chapter v: the green green grass of home
|Like many immigrants, myeck's parents, though always mindful of the many wonderful opportunities America would have offered if only they could figure it out, often missed being in the Old Country. And nothing made them more homesick than knowing it was time for the rituals and festivites that made up the annual family gathering back home.|
|Specifically, his mother's family gathering. Although his immigrant father also had a family, it was a criminal one, and they followed the ancient custom of attending other families' gatherings and forcibly making themselves welcome. In fact, myeck's parents met this way.||
Relatives would come from miles around for the annual gathering.
|After his family
attended her family's gathering three years in a row, a
quarrel broke out and his family, seriously outnumbered and
frantically looking for an excuse, declared that the two
children were in love, and the fact that they only saw
each other once a year represented a particularly
cautious and respectful approach to courtship on his
Touched, the girl's family immediately broke out their impressive collection of ornate ceremonial shotguns and arranged a lavish wedding and reception, featuring at least one bite of chicken for each guest and a generous gift of a honeymoon abroad, including First-Class, one-way accommodations on a Cunard Liner.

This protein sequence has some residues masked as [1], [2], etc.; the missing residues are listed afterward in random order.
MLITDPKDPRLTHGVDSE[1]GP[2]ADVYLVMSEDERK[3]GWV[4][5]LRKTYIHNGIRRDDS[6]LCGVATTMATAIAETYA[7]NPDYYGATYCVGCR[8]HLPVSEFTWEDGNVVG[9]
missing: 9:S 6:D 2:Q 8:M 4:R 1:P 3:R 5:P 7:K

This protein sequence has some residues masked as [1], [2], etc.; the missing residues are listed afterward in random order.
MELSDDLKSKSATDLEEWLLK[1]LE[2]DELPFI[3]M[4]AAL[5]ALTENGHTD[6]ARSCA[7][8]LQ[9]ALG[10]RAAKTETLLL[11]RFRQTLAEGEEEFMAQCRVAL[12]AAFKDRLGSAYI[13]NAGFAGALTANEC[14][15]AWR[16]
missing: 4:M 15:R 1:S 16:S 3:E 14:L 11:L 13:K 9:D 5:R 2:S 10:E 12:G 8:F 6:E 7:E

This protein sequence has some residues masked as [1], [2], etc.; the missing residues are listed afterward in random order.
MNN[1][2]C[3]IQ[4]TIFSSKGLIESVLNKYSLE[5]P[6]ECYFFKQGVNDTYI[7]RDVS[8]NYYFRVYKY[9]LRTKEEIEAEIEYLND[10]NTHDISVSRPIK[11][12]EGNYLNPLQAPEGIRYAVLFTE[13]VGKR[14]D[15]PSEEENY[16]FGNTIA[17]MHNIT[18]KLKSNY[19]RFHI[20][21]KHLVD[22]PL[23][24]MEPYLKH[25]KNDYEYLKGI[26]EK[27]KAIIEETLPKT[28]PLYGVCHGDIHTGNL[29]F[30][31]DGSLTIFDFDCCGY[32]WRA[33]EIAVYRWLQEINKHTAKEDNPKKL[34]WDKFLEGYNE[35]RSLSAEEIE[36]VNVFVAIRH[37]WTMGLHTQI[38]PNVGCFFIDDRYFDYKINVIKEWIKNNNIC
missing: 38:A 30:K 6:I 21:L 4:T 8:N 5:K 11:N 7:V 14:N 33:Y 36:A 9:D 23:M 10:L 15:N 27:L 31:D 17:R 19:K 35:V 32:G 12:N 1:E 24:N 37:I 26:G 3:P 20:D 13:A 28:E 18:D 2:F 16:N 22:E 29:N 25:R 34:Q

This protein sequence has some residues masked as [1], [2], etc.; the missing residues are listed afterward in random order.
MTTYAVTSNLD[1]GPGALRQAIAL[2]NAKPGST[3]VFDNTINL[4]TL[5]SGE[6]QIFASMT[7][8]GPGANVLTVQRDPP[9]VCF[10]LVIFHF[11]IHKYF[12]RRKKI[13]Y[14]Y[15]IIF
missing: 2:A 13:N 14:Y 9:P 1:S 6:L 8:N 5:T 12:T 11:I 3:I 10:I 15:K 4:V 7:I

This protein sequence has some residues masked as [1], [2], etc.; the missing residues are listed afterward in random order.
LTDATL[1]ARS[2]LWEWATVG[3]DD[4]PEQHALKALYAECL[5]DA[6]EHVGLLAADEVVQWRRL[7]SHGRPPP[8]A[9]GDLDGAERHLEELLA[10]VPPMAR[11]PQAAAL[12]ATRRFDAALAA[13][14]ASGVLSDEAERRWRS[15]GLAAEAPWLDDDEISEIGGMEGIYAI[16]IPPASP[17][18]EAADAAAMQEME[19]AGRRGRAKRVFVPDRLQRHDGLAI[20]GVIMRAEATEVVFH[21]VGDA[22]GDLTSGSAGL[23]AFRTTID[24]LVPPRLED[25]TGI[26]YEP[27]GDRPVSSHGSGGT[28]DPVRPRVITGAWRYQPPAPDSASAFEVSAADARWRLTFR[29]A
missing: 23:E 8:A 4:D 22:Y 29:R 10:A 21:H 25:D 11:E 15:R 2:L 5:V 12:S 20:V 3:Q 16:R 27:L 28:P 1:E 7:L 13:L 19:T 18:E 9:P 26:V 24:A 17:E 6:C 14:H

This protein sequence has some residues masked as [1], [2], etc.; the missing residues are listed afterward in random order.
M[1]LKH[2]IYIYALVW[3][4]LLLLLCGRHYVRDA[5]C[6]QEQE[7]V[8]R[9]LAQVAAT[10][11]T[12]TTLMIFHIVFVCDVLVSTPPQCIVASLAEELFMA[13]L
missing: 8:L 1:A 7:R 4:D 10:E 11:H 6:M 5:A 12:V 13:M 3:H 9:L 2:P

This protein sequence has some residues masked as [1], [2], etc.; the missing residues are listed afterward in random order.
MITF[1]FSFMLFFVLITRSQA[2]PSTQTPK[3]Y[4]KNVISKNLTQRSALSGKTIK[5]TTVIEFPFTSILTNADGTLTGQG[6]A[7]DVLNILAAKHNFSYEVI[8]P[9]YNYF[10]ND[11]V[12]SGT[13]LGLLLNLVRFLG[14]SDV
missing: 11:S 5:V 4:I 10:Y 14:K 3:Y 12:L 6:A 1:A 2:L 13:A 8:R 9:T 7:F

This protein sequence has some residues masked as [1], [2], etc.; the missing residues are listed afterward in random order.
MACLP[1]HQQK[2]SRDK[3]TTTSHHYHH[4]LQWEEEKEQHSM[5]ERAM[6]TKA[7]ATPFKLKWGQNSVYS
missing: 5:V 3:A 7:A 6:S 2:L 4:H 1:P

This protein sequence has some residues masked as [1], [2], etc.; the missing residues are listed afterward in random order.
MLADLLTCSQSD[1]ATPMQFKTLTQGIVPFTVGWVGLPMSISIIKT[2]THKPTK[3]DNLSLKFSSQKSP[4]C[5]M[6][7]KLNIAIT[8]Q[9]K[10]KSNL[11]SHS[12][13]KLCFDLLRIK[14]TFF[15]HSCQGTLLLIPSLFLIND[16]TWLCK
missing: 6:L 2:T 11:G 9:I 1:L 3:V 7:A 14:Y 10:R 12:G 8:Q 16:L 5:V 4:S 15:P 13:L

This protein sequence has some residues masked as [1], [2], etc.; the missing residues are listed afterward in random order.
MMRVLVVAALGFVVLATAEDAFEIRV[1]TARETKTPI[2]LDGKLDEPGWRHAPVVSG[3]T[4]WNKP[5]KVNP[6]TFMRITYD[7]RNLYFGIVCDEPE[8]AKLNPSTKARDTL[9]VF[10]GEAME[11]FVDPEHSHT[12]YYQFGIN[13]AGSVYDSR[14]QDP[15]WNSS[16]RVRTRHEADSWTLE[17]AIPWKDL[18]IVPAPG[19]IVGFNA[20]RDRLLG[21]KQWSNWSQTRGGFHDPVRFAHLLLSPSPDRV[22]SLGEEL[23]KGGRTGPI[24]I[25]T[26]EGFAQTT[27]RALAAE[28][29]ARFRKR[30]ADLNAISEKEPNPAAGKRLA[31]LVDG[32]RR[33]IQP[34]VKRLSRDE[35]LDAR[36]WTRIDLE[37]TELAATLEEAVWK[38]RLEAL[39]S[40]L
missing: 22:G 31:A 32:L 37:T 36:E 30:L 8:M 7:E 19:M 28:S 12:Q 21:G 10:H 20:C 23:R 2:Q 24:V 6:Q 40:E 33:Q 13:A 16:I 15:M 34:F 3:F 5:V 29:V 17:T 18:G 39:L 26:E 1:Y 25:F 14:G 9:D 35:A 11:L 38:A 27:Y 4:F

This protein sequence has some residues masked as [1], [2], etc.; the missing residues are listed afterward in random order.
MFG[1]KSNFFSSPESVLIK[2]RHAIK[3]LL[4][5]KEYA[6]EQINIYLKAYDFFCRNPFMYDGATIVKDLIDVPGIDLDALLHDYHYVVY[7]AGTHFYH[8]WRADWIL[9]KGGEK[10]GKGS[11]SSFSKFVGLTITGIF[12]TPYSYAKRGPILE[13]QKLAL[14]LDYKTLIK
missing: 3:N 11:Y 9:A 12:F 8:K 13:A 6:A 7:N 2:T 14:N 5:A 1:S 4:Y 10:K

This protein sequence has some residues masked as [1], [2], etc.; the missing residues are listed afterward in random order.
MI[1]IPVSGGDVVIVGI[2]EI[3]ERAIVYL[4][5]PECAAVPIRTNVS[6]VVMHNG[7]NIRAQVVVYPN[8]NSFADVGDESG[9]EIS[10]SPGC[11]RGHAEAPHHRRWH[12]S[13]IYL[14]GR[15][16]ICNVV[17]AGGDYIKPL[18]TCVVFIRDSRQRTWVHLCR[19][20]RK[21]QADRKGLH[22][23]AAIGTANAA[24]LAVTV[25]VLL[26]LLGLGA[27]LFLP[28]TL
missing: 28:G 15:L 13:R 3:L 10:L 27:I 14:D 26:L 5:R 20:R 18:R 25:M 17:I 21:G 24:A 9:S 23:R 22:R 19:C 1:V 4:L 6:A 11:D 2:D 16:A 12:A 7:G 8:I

Confused by the alien culture of the new land in which they found themselves unceremoniously dumped by the ship's crew, the newlyweds struggled for many years to adapt. But the move was not without its compensations.
myeck's mother had been tormented by an idle rumor passed between the women of her town. Although totally unfounded, the suggestion that she was a pot head created a scandal that refused to completely die.
Typical of the attacks was this anonymous drawing illustrating her supposed fondness for ceramic ware.
|Although she responded by trying to live a virtuous
life, her efforts were doomed to failure both by the
refusal of the townspeople to accept her and by the
simple fact that living
a virtuous life was essentially impossible in that
part of the world.
In America, she was delighted to discover that she had finally found a way to leave her troubled past behind her. Here was a new land, a land full of people whose ancestors had, like her, been kicked out of their own homelands; people who didn't care what the gossips back home had said; people who, in fact, had no idea her homeland even existed and probably couldn't find it on a map if you stuck a pin in it and poked it in their eye. In short, Americans.